Benthic communities of the Whanganui River catchment : the effects of land use and geology : a thesis presented in partial fulfilment of the requirements for the degree of Master of Science in Ecology at Massey University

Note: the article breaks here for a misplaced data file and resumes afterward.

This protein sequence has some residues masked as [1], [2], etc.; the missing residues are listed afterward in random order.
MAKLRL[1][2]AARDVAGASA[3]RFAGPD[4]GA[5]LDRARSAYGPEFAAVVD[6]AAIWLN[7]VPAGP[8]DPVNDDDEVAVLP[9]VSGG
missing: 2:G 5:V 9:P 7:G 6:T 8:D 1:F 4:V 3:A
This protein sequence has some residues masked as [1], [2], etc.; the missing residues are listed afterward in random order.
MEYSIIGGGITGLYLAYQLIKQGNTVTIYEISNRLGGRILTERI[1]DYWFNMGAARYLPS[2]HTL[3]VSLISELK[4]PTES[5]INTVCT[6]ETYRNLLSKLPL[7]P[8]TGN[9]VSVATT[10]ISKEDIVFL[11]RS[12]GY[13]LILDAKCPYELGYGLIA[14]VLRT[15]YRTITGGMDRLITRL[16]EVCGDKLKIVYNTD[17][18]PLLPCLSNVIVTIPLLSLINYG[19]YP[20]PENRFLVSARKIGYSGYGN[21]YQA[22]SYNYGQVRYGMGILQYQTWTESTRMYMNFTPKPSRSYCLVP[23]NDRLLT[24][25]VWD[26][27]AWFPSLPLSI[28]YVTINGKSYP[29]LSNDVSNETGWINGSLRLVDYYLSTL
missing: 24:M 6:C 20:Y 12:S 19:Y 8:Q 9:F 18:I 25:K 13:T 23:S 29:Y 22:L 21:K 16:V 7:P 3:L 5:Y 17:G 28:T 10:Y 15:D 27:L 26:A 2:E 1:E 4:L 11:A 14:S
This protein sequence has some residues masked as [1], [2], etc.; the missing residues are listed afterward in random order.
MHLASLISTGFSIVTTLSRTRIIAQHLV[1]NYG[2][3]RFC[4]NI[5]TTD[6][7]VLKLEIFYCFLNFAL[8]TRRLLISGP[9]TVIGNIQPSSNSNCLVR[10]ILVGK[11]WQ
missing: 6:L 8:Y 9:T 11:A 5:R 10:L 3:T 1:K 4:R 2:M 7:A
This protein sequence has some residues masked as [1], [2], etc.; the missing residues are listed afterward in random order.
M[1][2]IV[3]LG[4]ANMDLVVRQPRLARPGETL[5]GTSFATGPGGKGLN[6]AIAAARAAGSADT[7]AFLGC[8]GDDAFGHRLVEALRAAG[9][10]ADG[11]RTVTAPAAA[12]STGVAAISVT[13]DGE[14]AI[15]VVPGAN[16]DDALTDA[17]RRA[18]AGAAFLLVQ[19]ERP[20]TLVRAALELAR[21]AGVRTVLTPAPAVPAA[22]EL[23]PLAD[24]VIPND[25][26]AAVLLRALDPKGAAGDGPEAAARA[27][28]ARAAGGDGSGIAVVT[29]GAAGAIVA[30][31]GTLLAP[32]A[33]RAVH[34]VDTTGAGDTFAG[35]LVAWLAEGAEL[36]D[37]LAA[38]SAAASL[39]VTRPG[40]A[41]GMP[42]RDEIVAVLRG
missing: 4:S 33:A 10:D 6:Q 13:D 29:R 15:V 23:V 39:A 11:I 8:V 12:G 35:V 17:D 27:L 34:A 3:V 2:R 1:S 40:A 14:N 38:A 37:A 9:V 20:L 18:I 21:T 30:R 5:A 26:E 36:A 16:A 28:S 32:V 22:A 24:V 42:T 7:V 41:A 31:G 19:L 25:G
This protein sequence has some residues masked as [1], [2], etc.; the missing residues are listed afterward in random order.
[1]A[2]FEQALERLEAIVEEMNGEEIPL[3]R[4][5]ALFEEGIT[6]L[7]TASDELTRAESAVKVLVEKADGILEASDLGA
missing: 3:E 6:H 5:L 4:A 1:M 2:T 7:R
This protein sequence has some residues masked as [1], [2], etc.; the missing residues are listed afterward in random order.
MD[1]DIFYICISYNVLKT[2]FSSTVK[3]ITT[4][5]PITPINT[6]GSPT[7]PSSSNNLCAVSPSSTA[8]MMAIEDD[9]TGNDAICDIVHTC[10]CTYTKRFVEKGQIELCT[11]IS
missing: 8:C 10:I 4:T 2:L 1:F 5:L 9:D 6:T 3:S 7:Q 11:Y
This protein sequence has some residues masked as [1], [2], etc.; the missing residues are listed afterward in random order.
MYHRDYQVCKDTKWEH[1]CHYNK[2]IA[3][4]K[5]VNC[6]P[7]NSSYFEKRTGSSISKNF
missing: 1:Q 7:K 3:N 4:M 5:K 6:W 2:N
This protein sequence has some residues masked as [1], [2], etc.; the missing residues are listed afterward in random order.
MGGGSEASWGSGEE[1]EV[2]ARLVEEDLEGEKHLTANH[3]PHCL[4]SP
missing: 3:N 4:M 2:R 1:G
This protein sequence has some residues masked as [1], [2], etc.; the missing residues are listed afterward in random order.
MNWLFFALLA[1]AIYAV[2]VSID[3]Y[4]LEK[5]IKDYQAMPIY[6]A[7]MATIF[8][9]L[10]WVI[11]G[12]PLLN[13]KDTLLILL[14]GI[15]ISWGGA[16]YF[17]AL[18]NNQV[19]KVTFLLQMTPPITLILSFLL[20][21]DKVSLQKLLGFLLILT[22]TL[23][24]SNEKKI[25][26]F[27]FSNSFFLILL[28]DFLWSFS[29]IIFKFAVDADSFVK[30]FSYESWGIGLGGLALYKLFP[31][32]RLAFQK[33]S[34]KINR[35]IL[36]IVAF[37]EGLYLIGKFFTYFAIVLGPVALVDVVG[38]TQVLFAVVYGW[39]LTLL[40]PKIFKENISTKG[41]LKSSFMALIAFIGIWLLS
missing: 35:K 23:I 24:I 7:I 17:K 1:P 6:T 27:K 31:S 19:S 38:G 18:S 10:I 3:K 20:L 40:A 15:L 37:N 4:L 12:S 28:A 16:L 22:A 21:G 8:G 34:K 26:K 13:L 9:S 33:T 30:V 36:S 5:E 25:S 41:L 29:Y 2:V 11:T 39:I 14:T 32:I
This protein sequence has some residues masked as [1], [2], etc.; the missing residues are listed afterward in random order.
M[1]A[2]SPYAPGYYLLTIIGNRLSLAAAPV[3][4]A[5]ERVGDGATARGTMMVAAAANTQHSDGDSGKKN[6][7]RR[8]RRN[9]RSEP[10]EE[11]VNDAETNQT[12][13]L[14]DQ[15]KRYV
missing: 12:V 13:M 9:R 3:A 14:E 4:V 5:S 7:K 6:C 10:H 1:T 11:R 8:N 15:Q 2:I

The response of macroinvertebrate communities and freshwater mussels to variation associated with land use and geology was investigated in small headwaters of the Whanganui River catchment in the North Island of New Zealand. Conductivity and water clarity were higher in streams with soft tertiary/quaternary sedimentary geology, independent of land use. These soft geology catchments, when forested, had distinctive community structure often involving high relative abundances of Ephemeroptera. Pastoral agriculture resulted in a lower diversity and abundance of pollution sensitive taxa. Impacts of pastoral land use were accentuated by soft sedimentary geology culminating in low diversity and abundance in pasture streams with soft geology. Multivariate analysis showed that community structure varied significantly depending on the combination of land use and geology type present, with land use as the most significant factor. However, variations in geology may mask the effects of land use between catchments. In the main Whanganui River, taxonomic diversity and numbers of pollution sensitive taxa decreased downstream. This was correlated with reduced periphyton biomass and increased suspensoids. Estimates of macroinvertebrate community structure differed between artificial substrate and kick samples collected from the same sites. Shell morphology of the freshwater mussel Hyridella menziesi was not correlated with water chemistry. One site near the northern boundary of the Whanganui River catchment contained mussels with distinct shell morphology. A possible explanation involving stream capture by tectonic movements is considered. Shell erosion was correlated with channel width suggesting shell erosion is greater in larger waterways. Lack of demarcation in shell growth annuli meant accurate estimates of mussel age were not possible. Poor demarcation is likely to result from non seasonal patterns of environmental variation.